"Trust in the Lord with your whole heart and lean not on your own understanding..." - Proverbs 3:5
The transition from staying at home with mom or dad, to spending the day in a kindergarten classroom is a huge adjustment for many children. In addition to leaving the comfort of home, children are confronted with a large group of new people, in a new scenario, with new rules, and new activities. That’s a lot for a young child to adjust to.
Sleep is an important part of anyone’s day. It’s the only time when a person’s body and mind truly regenerates, and when your student doesn’t get enough it can have a big impact on their day. This is particularly true of teens who, after a long day of school, aren’t always ready for bed as early as they should be. Regardless of age, it’s important for your student to create healthy sleeping habits as it’s easier than trying to change unhealthy ones later.
Carol Dweck’s research on Growth Mindset has been around for decades, and her book on the topic is nearly ten years old. However, it is just in the last few years that this concept has really begun to take off and become ingrained within school cultures. This powerful concept can have a huge impact on your student’s perception of themselves and their abilities, so it’s important to understand how you can foster and support this mindset.
After giving the public school system a try, some parents decide that a private school is a better fit for their child.
To help this transition go as smoothly as possible, here are a few things that you can expect to find when your child switches from a public to a private school:
1. Smaller classroom size.
One of the driving factors that motivates parents to choose a private education for their children is the smaller classroom size private schools typically offer.
If you're wanting to give your child a private education but are hesitant to do so given the stereotypical high costs, think again. We recently wrote a blog post about this very subject that explains how a private education can actually be the more cost-effective path for your family in the long run.
For most parents, cost does play a role in deciding which private school to send your child to. If you're currently considering your options for a private education in Central Florida, you've likely already made yourself familiar with the tuition and other costs associated with enrollment at these schools.
While some parents are certain that they want to give their children a private education, they choose to wait to do so until the high school years. Perhaps their motivation behind this is that they consider high school to be the "important years" and that the extra pressure of being in a class with high achievers will motivate their children to succeed academically.
If you're a parent considering a private education for your child, you can find a plethora of information about schools simply by visiting their websites and reading through admissions materials. However, nothing can be more valuable during this process than physically visiting the school and the personal interactions that you have with the teachers, students, and parents of the school.
To help ensure that you are choosing the right school to give your child the best private education possible, we recommend walking through this checklist as you tour the school:
Each year the National Center for Education Statistics (NCES) is mandated to release a report on the state of education in the United States. The latest report was just released on May 26th and offered several eye-catching findings in regards to the private education sector.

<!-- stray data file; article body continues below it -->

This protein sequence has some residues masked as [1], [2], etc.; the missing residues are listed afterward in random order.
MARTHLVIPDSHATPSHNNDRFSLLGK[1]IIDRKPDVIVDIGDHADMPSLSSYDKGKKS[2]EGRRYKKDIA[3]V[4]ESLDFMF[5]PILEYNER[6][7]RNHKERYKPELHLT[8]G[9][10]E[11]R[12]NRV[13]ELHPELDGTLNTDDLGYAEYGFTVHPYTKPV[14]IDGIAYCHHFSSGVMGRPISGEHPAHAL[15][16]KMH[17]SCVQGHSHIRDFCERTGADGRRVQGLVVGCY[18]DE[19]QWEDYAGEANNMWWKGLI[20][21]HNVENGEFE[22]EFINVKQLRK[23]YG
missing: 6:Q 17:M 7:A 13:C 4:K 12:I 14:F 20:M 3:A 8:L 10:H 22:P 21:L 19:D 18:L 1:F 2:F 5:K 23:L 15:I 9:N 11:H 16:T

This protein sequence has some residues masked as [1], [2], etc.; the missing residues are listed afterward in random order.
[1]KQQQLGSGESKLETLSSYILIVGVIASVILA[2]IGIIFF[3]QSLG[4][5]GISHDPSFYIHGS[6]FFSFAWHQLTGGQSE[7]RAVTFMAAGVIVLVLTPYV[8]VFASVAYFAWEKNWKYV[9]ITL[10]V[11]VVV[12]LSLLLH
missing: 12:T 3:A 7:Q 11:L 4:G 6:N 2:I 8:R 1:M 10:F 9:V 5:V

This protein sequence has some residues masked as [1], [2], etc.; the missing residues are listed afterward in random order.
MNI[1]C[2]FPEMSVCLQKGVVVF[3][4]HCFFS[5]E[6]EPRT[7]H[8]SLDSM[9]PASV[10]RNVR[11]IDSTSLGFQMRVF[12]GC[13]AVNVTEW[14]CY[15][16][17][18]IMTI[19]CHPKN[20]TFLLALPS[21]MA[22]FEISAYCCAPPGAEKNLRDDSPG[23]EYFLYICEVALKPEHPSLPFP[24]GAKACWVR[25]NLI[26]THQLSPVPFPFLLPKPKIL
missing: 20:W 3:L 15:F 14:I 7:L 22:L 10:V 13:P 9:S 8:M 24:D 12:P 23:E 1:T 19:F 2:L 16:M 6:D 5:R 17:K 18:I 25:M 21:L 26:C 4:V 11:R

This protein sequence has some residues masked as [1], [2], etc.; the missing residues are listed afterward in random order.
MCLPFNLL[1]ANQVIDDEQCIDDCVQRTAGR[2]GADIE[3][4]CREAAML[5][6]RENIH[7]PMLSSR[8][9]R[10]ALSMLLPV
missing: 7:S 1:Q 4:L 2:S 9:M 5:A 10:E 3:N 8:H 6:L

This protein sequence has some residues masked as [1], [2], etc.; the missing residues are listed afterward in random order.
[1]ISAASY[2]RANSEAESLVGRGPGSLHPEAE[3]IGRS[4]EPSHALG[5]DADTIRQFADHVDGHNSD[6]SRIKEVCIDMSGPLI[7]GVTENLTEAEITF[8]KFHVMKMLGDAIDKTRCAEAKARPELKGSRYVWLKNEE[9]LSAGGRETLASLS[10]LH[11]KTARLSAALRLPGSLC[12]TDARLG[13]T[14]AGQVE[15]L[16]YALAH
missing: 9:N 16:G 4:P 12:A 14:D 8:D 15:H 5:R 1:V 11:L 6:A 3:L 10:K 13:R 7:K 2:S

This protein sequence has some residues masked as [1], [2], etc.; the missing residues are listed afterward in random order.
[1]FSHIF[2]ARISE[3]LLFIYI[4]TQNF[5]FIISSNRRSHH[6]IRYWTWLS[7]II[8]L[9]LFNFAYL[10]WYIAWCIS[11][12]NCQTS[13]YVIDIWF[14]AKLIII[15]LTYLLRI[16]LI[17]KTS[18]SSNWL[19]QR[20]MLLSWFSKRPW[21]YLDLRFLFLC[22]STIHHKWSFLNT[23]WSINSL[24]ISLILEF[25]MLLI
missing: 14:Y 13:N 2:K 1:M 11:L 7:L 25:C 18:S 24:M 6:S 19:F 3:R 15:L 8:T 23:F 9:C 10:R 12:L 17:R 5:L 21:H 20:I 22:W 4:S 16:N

The Connection Between Private Schools and Academic Achievement
Another key takeaway from this annual report is the direct correlation between private education and academic achievement. According to the report, a higher percentage (85 percent) of private school students had taken more advanced mathematics classes such as Algebra II and Trigonometry than students enrolled in public schools. The same could be said for science classes as private school students were more likely to have taken at least one credit in Biology, Chemistry, and Physics than public school students.
One of the most common objections to a private education is the cost. However, if you really take a deep look at the costs of both public and private education--yes, there is a cost to public education--you may find that it's more cost-effective in the long run to choose the private route.
Here are some reasons why private education may end up being a better choice for your wallet:
Taxes and home prices are higher when you live in an area with strong public schools.
If you choose to live in a community that is known for having some of the best public schools in the area, you'll not only pay a premium price for your home, but your taxes to support the public school system will be higher too. According to Trulia, homes located in the best school districts can actually cost twice the national average per square foot.
If you've made the decision that you want a private education for your child, you'll quickly see that you have a lot of options to choose from. While this can be overwhelming, one of the most effective ways to choose the right school for your child is to understand which characteristics make for a good private school.
Here are some important qualities that you would want to see in any private school that you would send your child to:
Smaller Classroom Size
Due to the overcrowding issues that Volusia County schools have experienced in recent years, many parents are choosing the private education route so their children can learn in a smaller classroom size. A reduced class size is especially important during the early years of your child's education because it allows for more opportunity for personal attention and additional help from teachers if necessary.
St. Barnabas Episcopal School is an accredited private school located in DeLand, Florida.